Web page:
transept

Generalized parser combinator library

An OCaml modular and generalised parser combinator library.

Parsing arithmetic expressions

This example is the traditional arithmetic expression language. This can be represented by the following abstract data
types.
In this first example we only care about significant items like `float`, parenthesis and finally operations.

``````type operation =
| Minus
| Mult
| Div

type expr =
| Number of float
| BinOp of operation * expr * expr
``````

Parsers with a direct style

Direct style means we parse a stream of characters. In this case all characters are significant even spaces.

Required modules

`Transept` provides modules in order to help parsers construction. In the next fragment `Utils` contains basic functions
like `constant`. The `Parser` module is a is parser dedicated to char stream analysis and `Literals`is dedicated to string,
float etc. parsing.

``````module Utils = Transept.Utils
module CharParser = Transept.Extension.Parser.For_char_list
module Literals = Transept.Extension.Literals.Make (CharParser)
``````

Operation parser

Therefore we can propose a first parser dedicated to operations.

``````let operator =
let open Utils in
let open CharParser in
(atom '+' <\$> constant Add)   <|>
(atom '-' <\$> constant Minus) <|>
(atom '*' <\$> constant Mult)  <|>
(atom '/' <\$> constant Div)
``````

Expression parser

Then the simple expression and the expression can be defined by the following parsers.

``````let expr =
(* sexpr ::= float | '(' expr ')' *)
let rec sexpr () =
let open Literals in
let open CharParser in
float <\$> (fun f -> Number f) <|> (atom '(' &> do_lazy expr <& atom ')')

(* expr ::= sexpr (operator expr)? *)
and expr () =
let open CharParser in
do_lazy sexpr <&> opt (operator <&> do_lazy expr) <\$> function
| e1, None -> e1
| e1, Some (op, e2) -> BinOp (op, e1, e2)

in expr
``````

Finally a sentence can be easily parsed.

``````let parse s =
let open Utils in
let open CharParser in
parse (expr ()) @@ Stream.build @@ chars_of_string s
``````

With this solution we don't skip whitespaces. It means `1+(2+3)` is parsed when `1 + (2 + 3)` is not!

The indirect style

Since `Transept` is a generalized version, it's possible to parse something other than characters. For this purpose a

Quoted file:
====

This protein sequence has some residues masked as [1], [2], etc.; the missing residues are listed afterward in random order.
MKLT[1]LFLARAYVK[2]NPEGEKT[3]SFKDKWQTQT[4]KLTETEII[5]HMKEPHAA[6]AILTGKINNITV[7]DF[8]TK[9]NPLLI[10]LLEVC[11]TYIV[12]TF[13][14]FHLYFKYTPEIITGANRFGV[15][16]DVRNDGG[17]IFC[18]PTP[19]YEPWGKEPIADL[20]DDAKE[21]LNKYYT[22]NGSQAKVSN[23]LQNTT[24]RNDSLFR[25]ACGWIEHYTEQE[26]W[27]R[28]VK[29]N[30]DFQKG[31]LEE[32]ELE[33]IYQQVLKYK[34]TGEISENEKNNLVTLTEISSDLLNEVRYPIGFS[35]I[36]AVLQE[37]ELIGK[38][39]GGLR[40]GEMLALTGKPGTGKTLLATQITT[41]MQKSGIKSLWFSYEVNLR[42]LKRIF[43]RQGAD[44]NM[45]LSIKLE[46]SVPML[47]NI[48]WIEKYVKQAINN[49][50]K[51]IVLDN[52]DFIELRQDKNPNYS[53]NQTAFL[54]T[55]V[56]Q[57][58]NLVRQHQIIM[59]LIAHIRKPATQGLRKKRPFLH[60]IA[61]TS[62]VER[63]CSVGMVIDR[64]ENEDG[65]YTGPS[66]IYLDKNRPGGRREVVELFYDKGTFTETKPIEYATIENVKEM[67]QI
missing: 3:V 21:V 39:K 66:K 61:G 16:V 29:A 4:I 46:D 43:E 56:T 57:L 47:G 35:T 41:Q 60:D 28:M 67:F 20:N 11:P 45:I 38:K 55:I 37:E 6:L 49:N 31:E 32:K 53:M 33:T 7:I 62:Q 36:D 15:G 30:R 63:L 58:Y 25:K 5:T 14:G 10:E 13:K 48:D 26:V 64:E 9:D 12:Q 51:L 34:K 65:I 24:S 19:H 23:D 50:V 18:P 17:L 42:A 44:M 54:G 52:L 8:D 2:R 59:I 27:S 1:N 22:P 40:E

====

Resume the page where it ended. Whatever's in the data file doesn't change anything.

generic lexer is proposed thanks to the `Genlex` module.

Required modules

`Transept` provides modules in order to help parsers construction. In the next fragment `Utils` contains basic functions
like `constant`. The `CharParser` module is a is parser dedicated to char stream analysis and `Stream`is dedicated to
parsing using another parser.

``````module Utils = Transept_utils.Utils
module CharParser = Transept_extension.Parser.For_char_list
module Stream = Transept_stream.Via_parser (CharParser)
module Genlex = Transept_genlex.Genlex.Make (CharParser)
``````

Main parser

``````module Parser =
Transept_core.Parser.Make_via_stream
(Stream)
(struct
type t = Transept_genlex.Lexeme.t
end)

module Token = Transept_genlex.Genlex.Token (Parser)
``````

Operation parser

Therefore we can propose a first parser dedicated to operations.

``````let operator =
let open Utils in
let open Parser in
let open Token in
(kwd "+" <\$> constant Add)   <|>
(kwd "-" <\$> constant Minus) <|>
(kwd "*" <\$> constant Mult)  <|>
(kwd "/" <\$> constant Div)
``````

Expression parser

Then the simple expression and the expression can be defined by the following parsers.

``````let expr =
(* sexpr ::= float | '(' expr ')' *)
let rec sexpr () =
let open Parser in
let open Token in
float <\$> (fun f -> Number f) <|> (kwd "(" &> do_lazy expr <& kwd ")")

(* expr ::= sexpr (operator expr)? *)
and expr () =
let open Parser in
do_lazy sexpr <&> opt (operator <&> do_lazy expr) <\$> function
| e1, None -> e1
| e1, Some (op, e2) -> BinOp (op, e1, e2)

in expr
``````

Finally a sentence can be parsed using parsers. First one `CharParser` parses char stream and is used by the `Genlex` in order to create a stream
of lexemes. The second one `Parser` is used to parse the previous lexeme stream.

``````let parse s =
let open Utils in
let open Parser in
let tokenizer = Genlex.tokenizer_with_spaces ["+"; "/"; "*"; "/"; "("; ")"] in
let stream = Stream.build tokenizer (CharParser.Stream.build @@ Utils.chars_of_string s) in
parse (expr ()) stream
``````

With this solution whitespaces are skipped by the generic lexer. It means `1 + ( 2+ 3)` is parsed correctly now.

A JSON Parser has been designed with this approch based on a low level parser producing tokens and a high level parser producing JSON terms from tokens.

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Install
Published
05 Mar 2020
Maintainers
Sources
0.1.0.tar.gz
`md5=292994b959f2c2a55b9c1b2e10a09211`
Dependencies
odoc
`with-doc`
alcotest
`with-test`
dune
`>= "1.11"`
ocaml
`>= "4.08.0"`
Reverse Dependencies